R.  J.  Nedimyer's picture

I'm leaning towards the Fuji S9000. But the Nikon D50 is an interesting option, the rest do not interest me. The D50 is more expensive but has 2 advantages focus speed and considerably better ISO 1600. After 40 years of film from 4X5 to 35mm I am not sure I want to go back to the bulk and weight.

Wally Stokes's picture

The ultra zooms also come with enough manual controls for me to learn the basics I want to have command of before moving to an expensive DSLR and lenses.

Michael Lopez's picture

I have high quality prime macro and shift lenses from my film SLR that a want to use on a DSLR. Even though using them on a DSLR will restrict aperature and focal range, I think it's worthwhile. With the purchase of the DSLR I would purchase a couple of digital camera specific moderately price zoom lenses to cover normal snapshots,i.e; 30mm to 300mm (35mm range), and use my existing prime film SLR lenses for macro, shift and extreme telephoto. I do mostly landscape and nature photography. Over the years I've invested in many high quality prime lenses. To not use them would be difficult for me to bear.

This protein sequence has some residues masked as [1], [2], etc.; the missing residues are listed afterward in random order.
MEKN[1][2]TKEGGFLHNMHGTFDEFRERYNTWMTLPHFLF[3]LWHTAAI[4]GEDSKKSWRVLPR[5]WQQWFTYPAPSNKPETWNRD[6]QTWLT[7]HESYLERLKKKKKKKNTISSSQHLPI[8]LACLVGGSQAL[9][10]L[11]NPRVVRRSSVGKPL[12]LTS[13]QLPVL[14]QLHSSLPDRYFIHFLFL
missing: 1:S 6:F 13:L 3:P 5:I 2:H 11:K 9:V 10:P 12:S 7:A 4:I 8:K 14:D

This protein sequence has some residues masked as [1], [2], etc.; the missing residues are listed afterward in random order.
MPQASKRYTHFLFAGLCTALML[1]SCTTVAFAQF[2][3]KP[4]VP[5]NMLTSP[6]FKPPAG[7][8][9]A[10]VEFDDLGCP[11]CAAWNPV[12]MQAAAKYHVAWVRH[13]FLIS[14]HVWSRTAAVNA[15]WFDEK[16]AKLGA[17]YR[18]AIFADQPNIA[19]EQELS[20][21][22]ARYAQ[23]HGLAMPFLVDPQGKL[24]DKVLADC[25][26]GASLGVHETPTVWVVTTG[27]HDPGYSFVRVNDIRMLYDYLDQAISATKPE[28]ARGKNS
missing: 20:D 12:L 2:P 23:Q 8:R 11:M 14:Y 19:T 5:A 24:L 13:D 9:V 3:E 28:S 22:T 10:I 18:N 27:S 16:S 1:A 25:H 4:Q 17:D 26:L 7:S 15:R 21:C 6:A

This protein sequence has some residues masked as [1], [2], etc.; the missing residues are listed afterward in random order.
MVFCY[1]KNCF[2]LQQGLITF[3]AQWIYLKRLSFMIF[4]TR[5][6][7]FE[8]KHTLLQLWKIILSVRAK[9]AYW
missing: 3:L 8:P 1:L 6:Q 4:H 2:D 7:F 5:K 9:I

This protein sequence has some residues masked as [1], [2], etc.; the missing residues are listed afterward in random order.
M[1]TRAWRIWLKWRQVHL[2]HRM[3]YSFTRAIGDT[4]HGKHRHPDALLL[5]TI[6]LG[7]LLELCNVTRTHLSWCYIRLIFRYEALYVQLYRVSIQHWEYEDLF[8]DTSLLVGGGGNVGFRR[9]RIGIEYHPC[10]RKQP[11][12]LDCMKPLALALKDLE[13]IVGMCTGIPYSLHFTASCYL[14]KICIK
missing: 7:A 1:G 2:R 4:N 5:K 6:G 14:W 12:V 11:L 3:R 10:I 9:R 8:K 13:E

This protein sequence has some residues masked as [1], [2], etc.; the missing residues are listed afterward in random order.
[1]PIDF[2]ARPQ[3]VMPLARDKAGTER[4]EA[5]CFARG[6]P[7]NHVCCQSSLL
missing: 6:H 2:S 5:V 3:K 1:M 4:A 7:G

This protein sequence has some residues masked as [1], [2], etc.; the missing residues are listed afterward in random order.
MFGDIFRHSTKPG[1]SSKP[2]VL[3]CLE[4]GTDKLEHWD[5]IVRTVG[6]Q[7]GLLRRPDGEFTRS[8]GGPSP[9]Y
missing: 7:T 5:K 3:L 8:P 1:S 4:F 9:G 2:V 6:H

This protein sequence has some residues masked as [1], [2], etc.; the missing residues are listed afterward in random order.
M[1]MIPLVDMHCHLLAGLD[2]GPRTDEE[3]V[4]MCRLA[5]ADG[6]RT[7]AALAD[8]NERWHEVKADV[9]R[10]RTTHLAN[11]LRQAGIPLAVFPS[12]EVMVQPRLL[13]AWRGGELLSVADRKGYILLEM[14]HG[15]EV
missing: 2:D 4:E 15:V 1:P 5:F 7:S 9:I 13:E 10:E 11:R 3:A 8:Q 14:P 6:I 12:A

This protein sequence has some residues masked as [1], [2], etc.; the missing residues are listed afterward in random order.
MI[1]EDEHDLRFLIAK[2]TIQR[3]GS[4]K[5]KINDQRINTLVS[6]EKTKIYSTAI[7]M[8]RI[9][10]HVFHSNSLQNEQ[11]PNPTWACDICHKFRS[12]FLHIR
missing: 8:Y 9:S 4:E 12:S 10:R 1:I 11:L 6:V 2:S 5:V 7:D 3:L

J.  Talvan's picture

These super zooms are ok for point and shooters, but I love the depth of field you get with a larger sensor and a faster aperature. You just can't get that with those cameras along with some other things like, lack of Chromatic Abreassion and barrel/pincushion distortion that is common in these cameras with more than a 3x zoom. Another point is wide angle. Show me a superzoom that goes down to 15mm equivalent. It just isnt there. The noise at higher ISOs just isnt acceptable with those smaller sensors either. If they made one with atleast an APS-C sized sensor and controlled the noise like a DSLR then I might start to consider one, until then, its a DSLR for me.

Steve Kaufman's picture